New York Photography

New York’s got soul + tips for better travel photography

*In collaboration with: Olympus Europe

It was a year since my first trip in New York. Last time I was here it was an early spring and the corners of Fifth Avenue were still covered in snow as I walked down the street. This time it was fall – and there’s just some magic in that New York City fall. On my first trip I didn’t exactly figure out what’s the deal with New York. New York felt like a cold harsh place where everyone was busy doing their own thing.

But something in me started to miss it.

Some part of me needed to return to the big apple again.

When Olympus asked me to capture some urban lifestyle shots anywhere in the world – I knew my time to return had come. New York has that soul I wanted to capture in a photograph.

On this journey in New York I focused  fully on photography and on testing my OMD-D E-M10 Mark III travel camera – to feel how it works in different urban environments from dusk till dawn. I have actually used Olympus cameras throughout my blogging career and already before. And since this year, I’ve become a brand ambassador for this dear brand.

Too many of us photographers often think that the bigger and more expensive camera will get us the best results. But at the end of the day, especially for us travelling the world, a bigger camera is nothing but a weight on a shoulder. It’s 2018 and many small mirrorless cameras are just as good for most purposes.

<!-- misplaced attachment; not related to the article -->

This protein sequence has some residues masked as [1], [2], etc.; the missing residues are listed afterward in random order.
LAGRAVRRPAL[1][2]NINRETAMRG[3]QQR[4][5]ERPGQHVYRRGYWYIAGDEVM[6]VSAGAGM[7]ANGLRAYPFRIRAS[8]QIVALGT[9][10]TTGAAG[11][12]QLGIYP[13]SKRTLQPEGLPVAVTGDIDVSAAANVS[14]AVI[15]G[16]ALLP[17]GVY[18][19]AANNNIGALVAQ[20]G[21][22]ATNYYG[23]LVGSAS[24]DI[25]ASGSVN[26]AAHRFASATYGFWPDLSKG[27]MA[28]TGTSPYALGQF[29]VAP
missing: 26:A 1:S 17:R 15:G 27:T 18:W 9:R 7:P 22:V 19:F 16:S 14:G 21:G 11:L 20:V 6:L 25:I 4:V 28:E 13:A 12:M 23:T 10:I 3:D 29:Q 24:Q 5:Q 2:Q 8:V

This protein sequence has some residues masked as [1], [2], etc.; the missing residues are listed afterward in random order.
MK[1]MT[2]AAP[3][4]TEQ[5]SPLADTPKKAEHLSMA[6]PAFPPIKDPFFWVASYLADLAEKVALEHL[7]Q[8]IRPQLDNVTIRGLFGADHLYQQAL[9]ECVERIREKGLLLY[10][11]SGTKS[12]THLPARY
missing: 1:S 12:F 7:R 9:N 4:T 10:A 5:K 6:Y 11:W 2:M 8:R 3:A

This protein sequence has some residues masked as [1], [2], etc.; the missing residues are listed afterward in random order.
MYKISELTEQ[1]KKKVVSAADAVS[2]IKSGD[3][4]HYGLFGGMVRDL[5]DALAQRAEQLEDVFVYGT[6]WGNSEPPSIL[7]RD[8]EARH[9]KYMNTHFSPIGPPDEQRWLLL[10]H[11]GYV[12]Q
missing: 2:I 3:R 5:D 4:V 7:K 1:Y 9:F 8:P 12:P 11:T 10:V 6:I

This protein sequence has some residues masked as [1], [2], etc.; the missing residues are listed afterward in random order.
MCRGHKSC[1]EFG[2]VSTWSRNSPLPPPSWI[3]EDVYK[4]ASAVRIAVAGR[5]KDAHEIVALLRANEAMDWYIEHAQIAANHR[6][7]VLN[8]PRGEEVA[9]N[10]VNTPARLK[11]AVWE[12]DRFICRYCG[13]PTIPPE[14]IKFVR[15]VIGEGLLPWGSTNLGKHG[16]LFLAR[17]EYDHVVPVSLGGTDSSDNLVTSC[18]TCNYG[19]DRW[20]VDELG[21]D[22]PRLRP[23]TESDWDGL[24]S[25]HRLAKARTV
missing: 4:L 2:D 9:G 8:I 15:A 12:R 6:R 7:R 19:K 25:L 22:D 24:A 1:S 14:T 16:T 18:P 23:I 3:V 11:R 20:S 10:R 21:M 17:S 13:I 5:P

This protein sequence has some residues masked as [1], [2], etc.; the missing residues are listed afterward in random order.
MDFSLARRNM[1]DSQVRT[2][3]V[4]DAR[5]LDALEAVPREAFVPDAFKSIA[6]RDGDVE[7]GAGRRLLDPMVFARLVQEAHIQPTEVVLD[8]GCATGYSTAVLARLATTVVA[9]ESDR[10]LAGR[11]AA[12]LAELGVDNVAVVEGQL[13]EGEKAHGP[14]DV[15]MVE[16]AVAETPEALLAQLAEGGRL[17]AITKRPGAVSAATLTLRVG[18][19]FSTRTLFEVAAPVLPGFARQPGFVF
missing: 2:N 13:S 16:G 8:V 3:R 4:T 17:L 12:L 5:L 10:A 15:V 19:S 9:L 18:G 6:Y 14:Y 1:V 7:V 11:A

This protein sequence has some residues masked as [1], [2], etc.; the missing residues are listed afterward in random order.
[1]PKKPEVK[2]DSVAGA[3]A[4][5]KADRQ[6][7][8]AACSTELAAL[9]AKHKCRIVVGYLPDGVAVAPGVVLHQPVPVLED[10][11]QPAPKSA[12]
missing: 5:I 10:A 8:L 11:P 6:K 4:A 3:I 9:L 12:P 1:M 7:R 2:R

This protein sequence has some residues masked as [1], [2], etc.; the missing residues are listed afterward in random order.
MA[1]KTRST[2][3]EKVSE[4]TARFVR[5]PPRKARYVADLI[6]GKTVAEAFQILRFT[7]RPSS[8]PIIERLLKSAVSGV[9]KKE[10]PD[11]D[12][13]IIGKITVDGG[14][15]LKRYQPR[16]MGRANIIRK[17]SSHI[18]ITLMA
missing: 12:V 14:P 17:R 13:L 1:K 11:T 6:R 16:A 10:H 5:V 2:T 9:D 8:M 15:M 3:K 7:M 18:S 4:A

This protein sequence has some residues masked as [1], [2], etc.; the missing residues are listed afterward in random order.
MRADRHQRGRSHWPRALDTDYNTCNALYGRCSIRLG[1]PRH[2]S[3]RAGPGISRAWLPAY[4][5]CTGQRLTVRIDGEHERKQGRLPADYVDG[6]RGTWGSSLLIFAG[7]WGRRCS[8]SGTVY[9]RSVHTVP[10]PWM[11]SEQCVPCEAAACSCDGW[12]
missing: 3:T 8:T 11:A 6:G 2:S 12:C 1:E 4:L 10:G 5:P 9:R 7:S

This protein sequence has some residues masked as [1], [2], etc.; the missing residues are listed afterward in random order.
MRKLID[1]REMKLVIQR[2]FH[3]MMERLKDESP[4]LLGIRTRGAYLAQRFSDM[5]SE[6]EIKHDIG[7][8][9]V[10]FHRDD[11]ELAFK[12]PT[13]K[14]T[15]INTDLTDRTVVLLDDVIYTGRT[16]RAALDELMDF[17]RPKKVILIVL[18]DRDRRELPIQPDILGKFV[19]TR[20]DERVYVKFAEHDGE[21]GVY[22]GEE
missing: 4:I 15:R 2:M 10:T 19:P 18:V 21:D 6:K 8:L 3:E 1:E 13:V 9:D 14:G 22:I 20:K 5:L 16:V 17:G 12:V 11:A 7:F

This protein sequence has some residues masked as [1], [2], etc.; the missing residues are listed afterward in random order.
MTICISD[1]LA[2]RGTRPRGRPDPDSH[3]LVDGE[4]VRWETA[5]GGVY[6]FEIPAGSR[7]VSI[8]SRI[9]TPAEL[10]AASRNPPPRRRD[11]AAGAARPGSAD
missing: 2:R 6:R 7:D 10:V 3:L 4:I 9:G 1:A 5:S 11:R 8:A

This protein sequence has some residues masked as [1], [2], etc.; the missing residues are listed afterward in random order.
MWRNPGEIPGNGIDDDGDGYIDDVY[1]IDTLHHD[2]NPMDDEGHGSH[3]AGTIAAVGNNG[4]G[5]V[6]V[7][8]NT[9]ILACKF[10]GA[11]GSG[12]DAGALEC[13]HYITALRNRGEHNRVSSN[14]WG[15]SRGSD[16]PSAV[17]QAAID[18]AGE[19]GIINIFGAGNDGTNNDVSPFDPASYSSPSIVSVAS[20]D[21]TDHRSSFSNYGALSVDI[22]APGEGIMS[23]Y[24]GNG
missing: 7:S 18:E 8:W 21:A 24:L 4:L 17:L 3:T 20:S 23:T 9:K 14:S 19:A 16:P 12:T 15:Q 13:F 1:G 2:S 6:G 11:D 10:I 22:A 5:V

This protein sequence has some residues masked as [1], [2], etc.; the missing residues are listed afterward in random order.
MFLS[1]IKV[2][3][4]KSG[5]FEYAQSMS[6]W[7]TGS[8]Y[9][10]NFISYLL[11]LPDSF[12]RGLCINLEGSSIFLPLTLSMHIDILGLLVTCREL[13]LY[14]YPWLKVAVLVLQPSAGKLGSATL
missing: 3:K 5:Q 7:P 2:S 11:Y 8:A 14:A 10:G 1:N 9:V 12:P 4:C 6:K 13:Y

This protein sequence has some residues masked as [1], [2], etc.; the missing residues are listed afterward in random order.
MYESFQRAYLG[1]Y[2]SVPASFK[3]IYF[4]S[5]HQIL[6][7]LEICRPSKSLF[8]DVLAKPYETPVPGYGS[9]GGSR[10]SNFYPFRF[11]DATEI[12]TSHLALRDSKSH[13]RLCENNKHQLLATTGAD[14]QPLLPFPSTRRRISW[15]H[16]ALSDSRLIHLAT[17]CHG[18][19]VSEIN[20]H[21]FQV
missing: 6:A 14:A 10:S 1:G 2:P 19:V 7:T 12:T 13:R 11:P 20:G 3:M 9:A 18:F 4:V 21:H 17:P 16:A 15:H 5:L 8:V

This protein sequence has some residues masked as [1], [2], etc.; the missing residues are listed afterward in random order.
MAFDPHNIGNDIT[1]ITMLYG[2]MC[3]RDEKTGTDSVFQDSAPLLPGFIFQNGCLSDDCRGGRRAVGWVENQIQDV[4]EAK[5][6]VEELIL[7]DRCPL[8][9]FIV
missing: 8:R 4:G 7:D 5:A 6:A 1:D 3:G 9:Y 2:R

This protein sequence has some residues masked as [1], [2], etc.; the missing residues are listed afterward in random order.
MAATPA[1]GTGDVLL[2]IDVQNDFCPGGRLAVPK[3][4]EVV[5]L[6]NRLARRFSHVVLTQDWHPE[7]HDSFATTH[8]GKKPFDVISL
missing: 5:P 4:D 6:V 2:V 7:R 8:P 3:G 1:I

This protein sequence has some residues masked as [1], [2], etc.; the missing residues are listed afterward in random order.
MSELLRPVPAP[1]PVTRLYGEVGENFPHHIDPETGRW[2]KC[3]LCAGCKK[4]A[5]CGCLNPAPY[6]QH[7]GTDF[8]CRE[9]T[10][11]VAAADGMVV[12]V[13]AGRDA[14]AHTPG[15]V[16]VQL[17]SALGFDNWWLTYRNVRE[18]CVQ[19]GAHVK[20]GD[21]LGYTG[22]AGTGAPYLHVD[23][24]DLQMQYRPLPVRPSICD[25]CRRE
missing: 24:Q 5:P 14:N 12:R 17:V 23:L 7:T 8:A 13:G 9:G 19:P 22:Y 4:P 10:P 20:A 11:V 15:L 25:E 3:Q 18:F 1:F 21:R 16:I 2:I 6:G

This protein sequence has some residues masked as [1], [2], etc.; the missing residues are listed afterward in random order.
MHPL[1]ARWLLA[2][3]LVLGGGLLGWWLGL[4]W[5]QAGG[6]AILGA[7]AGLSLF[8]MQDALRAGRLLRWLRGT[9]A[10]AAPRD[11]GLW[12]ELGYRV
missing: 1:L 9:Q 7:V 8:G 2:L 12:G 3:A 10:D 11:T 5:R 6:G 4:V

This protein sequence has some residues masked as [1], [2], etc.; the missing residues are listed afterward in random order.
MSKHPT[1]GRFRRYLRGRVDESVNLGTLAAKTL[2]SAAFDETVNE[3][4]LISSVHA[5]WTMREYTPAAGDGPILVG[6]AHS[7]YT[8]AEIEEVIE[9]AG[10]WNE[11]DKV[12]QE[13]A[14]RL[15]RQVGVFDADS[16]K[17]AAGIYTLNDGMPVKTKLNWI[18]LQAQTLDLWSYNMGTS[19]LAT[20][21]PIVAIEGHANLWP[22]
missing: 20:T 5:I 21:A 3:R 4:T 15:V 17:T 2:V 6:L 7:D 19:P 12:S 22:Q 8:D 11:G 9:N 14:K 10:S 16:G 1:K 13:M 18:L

“Something about New York makes you belong. It awakens your every sense and suddenly you see beauty where you’d otherwise see nothing. The city has a way of painting a mundane moment enchanted.”

How to choose the right camera for your travels?

At the end of the day, it’s not as much about the camera as it is about the vision of the photographer behind it.

Olympus OM-D E-M10 Mark III is the perfect travel partner for me and all the photos in this post and most of my travels this year have been captured with it. And before my OM-D, I’ve captured most of my travel photos with Olympus PEN E-PL7, which I’ll also happily recommend too.

What I often feel is even more important than the camera itself is your lens. Zoom lens might be best for travel, though I have to admit I don’t personally like to use one. I always carry 2-3 lenses with me and change them on the go – and to be completely honest, I prefer having two of the same camera with me in my bag with different lenses inserted so they are ready to be used. In New York, I had my favourite 25mm on my other OM-D and my 17mm on my other OM-D – but really, one camera is sure enough. And the 14-42mm kit lens of this camera is good enough for most purposes.